CARIX™ Water Softening

Ion exchange without regeneration chemicals
Carix drinking water softening

CARIX™ is the only ion exchange process for drinking water softening without harmful regeneration chemicals. The exchanger resins are regenerated by the produced carbon dioxide.



  • low operating costs through the environmentally-friendly regeneration of both exchange resins by only one regeneration medium and its recovery
  • ca. 60% less wastewater and ca. 50% less energy consumption compared to membrane desalination (nanofiltration, reverse osmosis)
  • simultaneous removal of cations and anions without corrosive effects on the water quality
  • direct wastewater discharge of solids-free "mineral water" to the receiving stream without adding salt by means of regeneration chemicals or antiscalants
  • trouble-free operation in the partial load range or during system startup and shutdown
  • easy to use with maximum process automation
  • stable and insensitive to changes in the quality of untreated water
  • environmentally friendly consumption of greenhouse gas carbon dioxide during regeneration
  • consumers save energy and use less detergents, washing and cleaning agents
  • protection of equipment against failure due to scaling or fouling and corrosion

Proven to work
To date more than fifteen CARIX™-plants have been installed all over Germany.
The first plant started in 1986 and since then has delivered top-quality drinking water.


Hard water

Wherever there is hard water, there is limescale caused by calcium, magnesium and hydrogen carbonate dissolved in the water. Increased concentrations of sulfate and chloride can also have a corrosive effect on concrete and metal, whereas nitrates in higher quantities are harmful to one's health. That is why many households and businesses frequently rely on decentralized water softening units, which must be regenerated with the aid of environmentally harmful chemicals such as acid, lye or saline solutions.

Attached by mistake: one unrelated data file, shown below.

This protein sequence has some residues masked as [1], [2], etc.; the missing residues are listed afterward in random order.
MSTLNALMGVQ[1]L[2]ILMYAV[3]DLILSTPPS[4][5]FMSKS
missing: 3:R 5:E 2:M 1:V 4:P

Economic softening

The CARIX™ ion exchange process (CArbon Dioxide Regenerated Ion EXchanger) allows for a purposeful partial desalination and therefore softening of drinking water containing high amounts of hardeners, nitrate and sulfate.

For regenerating the ion exchange filter the resulting carbon dioxide (CO2) is used instead of chemicals, which otherwise would be released into the atmosphere.

Thanks to this type of regeneration, the waste water contains the right ratio of substances that were absorbed during the softening process. The wastewater is a carbonated "mineral water" of drinking water quality that is free of solids.

Contrary to other desalination technologies, CARIX™ does not result in an increased salinity in the wastewater due to regeneration chemicals as occurs with conventional ion exchangers or the addition of phosphates when using antiscalants with membrane desalination (nanofiltration, reverse osmosis).


The environmentally friendly CARIX™ process



  • 1 - The untreated water flows through the ion exchange filter (1) from top to bottom. In this stage the actual partial desalination takes place.
  • 2 - This step reduces calcium, magnesium, carbonate hardness, sulfate, nitrate and chloride, where CO2 forms as reaction product, which is removed from the water in the downstream degasifier (2).
  • 3 - During regeneration the exchanger resins are regenerated by removing the ions and replacing them with H+ and HCO3- ions accumulated from the regeneration solutions (CO2) in the water. The untreated water is pumped by means of a regeneration pump (3) to the regeneration storage tank (4) and enriched with CO2 from the recovery process (8) and if necessary from a CO2 tank (9).
  • 4 - The regeneration solution (CO2-enriched water) flows from the regeneration storage tank (4) to the exchanger filter.
  • 5 - In the eluate degasifier (5), approx. 95% of the CO2 is recovered from the regeneration stream and pumped back to the regeneration storage tank (7).
  • 6 - The eluate, which is the wastewater from the regeneration process, flows from the regenerated filter via the eluate degasifier (5) to a storage tank (6). Approx. 40% of the eluate is re-used for the next regeneration cycle.